28 days is the legal minimum entitlement to statutory holiday pay

Bit of an ouch for most employers, but did you know employers can withhold 8 days a year back from employees to cover bank holidays and public holidays?

If your business closes on bank holiday Mondays, Easter or Christmas it is within your rights to withhold 8 days holiday from your employees to cover this closure.

Statutory holidays are capped at 28 days. Employees that work 6 or 7 days a week still get 28 days.

How much statutory holiday pay your employee is entitled to depends purely on the amount of days they are contracted to work

We would suggest that this is outlined in the employee’s contract of employment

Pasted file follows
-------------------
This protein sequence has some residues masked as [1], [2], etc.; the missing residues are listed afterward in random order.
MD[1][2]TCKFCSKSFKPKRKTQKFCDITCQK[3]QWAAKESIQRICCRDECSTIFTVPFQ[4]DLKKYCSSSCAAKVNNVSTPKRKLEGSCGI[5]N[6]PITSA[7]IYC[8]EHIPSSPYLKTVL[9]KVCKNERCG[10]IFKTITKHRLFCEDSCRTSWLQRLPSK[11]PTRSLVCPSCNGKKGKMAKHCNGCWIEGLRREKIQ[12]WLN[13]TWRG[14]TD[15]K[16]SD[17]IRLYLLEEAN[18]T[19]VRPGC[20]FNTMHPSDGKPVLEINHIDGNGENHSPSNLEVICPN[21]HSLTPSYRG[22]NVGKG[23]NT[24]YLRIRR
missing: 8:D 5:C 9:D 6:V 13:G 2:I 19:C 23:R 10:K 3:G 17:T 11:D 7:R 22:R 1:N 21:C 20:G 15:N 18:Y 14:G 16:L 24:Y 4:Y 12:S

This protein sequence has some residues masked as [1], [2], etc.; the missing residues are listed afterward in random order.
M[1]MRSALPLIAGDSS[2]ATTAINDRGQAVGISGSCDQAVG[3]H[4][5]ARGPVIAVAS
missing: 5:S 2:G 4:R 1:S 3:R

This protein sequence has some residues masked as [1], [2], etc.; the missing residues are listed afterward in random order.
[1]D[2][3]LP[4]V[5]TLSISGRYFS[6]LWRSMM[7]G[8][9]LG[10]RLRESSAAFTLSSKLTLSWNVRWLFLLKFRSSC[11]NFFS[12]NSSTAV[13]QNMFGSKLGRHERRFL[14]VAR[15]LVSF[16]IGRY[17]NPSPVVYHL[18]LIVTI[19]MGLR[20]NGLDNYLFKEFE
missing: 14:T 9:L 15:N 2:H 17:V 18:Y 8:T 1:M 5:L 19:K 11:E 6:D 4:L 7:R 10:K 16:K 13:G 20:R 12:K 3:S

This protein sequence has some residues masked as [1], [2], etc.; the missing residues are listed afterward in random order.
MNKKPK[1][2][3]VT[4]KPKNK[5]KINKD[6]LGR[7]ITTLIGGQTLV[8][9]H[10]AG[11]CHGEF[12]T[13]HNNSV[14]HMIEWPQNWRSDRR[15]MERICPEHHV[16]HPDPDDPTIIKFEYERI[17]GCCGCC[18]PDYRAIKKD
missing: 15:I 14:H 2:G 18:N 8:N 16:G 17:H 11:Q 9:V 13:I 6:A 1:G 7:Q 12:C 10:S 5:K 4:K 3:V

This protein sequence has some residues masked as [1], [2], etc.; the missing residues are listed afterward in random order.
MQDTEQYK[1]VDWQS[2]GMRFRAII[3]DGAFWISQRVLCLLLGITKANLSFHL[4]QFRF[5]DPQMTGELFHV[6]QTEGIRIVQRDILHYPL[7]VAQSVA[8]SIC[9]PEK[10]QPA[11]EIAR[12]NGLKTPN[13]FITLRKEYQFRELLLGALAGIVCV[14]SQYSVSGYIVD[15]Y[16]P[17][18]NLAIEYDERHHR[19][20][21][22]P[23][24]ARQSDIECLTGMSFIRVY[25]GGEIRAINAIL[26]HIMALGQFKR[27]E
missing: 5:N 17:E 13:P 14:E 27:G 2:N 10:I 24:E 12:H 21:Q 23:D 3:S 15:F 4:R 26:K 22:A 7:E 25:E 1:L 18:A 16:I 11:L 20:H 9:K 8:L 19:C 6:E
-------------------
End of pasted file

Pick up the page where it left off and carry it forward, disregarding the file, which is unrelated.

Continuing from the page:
Employers cannot offer less than the statutory limit of 5.6 weeks, if it is your intention as the employer to withhold 8 days to cover bank holiday closures make sure you employee knows this from the start.

Calculating Holiday pay

For a basic calculation of holiday pay multiply the number of days worked in a week by 5.6.

Remember the statutory entitlement is capped at 28 days, employee’s working 6 or 7 days a week still only get 28 days.
  • 5 days x 5.6 weeks = 28 days.
  • 4 days x 5.6 weeks = 22.4 days
  • 3 days x 5.6 weeks = 16.8 days
  • 2 days x 5.6 weeks = 11.2 days
  • 1 day x 5.6 weeks = 5.6 days
Holidays on Accrual

Employing staff who work irregular hours or shift patterns, use the accrual system to make the calculation easier

The accrual system calculates a percentage (12.07%) of the employee’s gross wage to give the amount of holiday hours due in cash.

Example
  • This week the employee earns £150 gross wage the holiday accrued would be £18.11
  • The following week the employee earns £70 gross the holiday accrued would be £8.45
  • The week after the employee wants to take a holiday they would have accrued £26.56

We offer the accrual system free of charge in our payroll service.